If you ever stop and read some classic literature, you realize just how hard it used to be to visit your grandparents.
Need I remind you that Little Red Riding Hood was only trying to get to granny’s house? “Over The River and Through The Wood” is an old Thanksgiving poem that says in the title how treacherous the journey to grandfather’s house can be.
Thanks to modern inventions like, you know, automobiles and bridges, getting to where nana lives is easier than ever.
Well, for the most part.
I went to visit my grandparents this weekend for the first time in forever recently. It was quite the trek. Once I got close to her road, I realized there was simply no driving it.
I parked my vehicle just off a nearby street that was meant to be used by modern vehicles. There’s no parking and it’s narrow, though, so I had to pull off into some grass on private property. Fortunately, my dad still owns land down here. The road was in no real condition to be walked, either. It used to be gravel, but now it’s mostly overgrown.
Trees line either side of the road, which used to belong to the county. Had I visited in winter (is that finally done yet?), I wouldn’t have had to deal with the itchy plants and the buzzing, biting insects. Yet I did. Had I visited not so short a time after a rain, my shoes wouldn’t have gotten waterlogged and caked in mud. Yet I did.
I didn’t get too far before I noticed something I had never seen before. A tall chain-link fence stood in the path, blocking the rest of the road. A little thing like trespassing wasn’t going to stop me from seeing my grandparents, though, so I climbed over some tree limbs to get around.
Now was the time to stop and appreciate where I was. It could have been a story book. A partially overgrown road surrounded on all sides by trees as far as your eyes can make out. An entire tapestry of greens and browns beautifully illuminated in sunlight, accompanied by the lively noises of an active forest community undisturbed by humanity.
A clearing opens up off the side of the path not too far along. Nature didn’t make this. Here is kept by man, nature kept at bay only by labor. Here there are fewer sounds. If you close your eyes, it’s almost quiet. Here’s where my grandparents live.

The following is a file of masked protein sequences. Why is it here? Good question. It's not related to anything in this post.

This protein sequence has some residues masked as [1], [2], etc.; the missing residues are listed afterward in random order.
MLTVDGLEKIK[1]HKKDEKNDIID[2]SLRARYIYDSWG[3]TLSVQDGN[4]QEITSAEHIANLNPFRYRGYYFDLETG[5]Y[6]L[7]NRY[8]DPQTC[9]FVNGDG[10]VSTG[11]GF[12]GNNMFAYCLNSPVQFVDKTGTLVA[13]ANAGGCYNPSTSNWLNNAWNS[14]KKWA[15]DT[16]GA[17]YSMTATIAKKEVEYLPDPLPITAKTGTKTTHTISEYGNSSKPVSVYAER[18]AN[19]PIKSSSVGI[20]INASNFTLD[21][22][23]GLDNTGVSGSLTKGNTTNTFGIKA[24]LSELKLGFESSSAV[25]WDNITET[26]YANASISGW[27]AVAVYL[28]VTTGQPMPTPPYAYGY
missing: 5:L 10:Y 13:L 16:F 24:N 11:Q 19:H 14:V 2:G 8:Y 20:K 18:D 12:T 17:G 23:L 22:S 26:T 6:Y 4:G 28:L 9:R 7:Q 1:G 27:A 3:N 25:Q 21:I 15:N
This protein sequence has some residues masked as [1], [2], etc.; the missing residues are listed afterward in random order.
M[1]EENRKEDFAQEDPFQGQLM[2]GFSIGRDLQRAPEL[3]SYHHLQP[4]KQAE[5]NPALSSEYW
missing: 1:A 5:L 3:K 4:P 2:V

It seems even nature respects the dead.
I didn’t count, but there’s likely fewer than two dozen headstones in this graveyard. Only one is younger than my grandparents, who died in the late 1980s. My uncle, who died in 2003, is buried there.
Many of the markers are difficult to read. Some are nigh-impossible, the etchings eroded in a way only time can manage. This place has been in use for a few north Christian families since the mid-1800s. People buried here served in the Civil War. Its survival has been in question since my youth. My family has been privately financing its upkeep for some time. Without it, nature would reclaim what is its by right. It would be another lost graveyard full of forgotten souls.
I spent a few minutes with my grandparents that day, in quiet reflection. In reflecting on that, I’m just grateful I get that much. The state has long since formed a task force which concluded all the way back in 2001 that most small cemeteries like my grandparents’ have been abandoned. There are more than 2,000 cemeteries like it, and 95 percent of them, that task force wrote, have been ceded back to nature through our negligence. That number is misleading, because that was only the 2,000 some-odd cemeteries they could find.
Those lost remains were once people just like us. They lived, loved, and died on their land. Through no fault of their own, they’re forgotten, like they never existed at all. It’s a sad end.
There’s no easy solution, I wish I had even a difficult one. For now, I’m just glad I can visit my grandparents at all, and that’s this week’s small victory.
(JESSE JONES is the editor of The Eagle Post, a member of the New Era Media Group. Email email@example.com if you saw that plot twist coming.)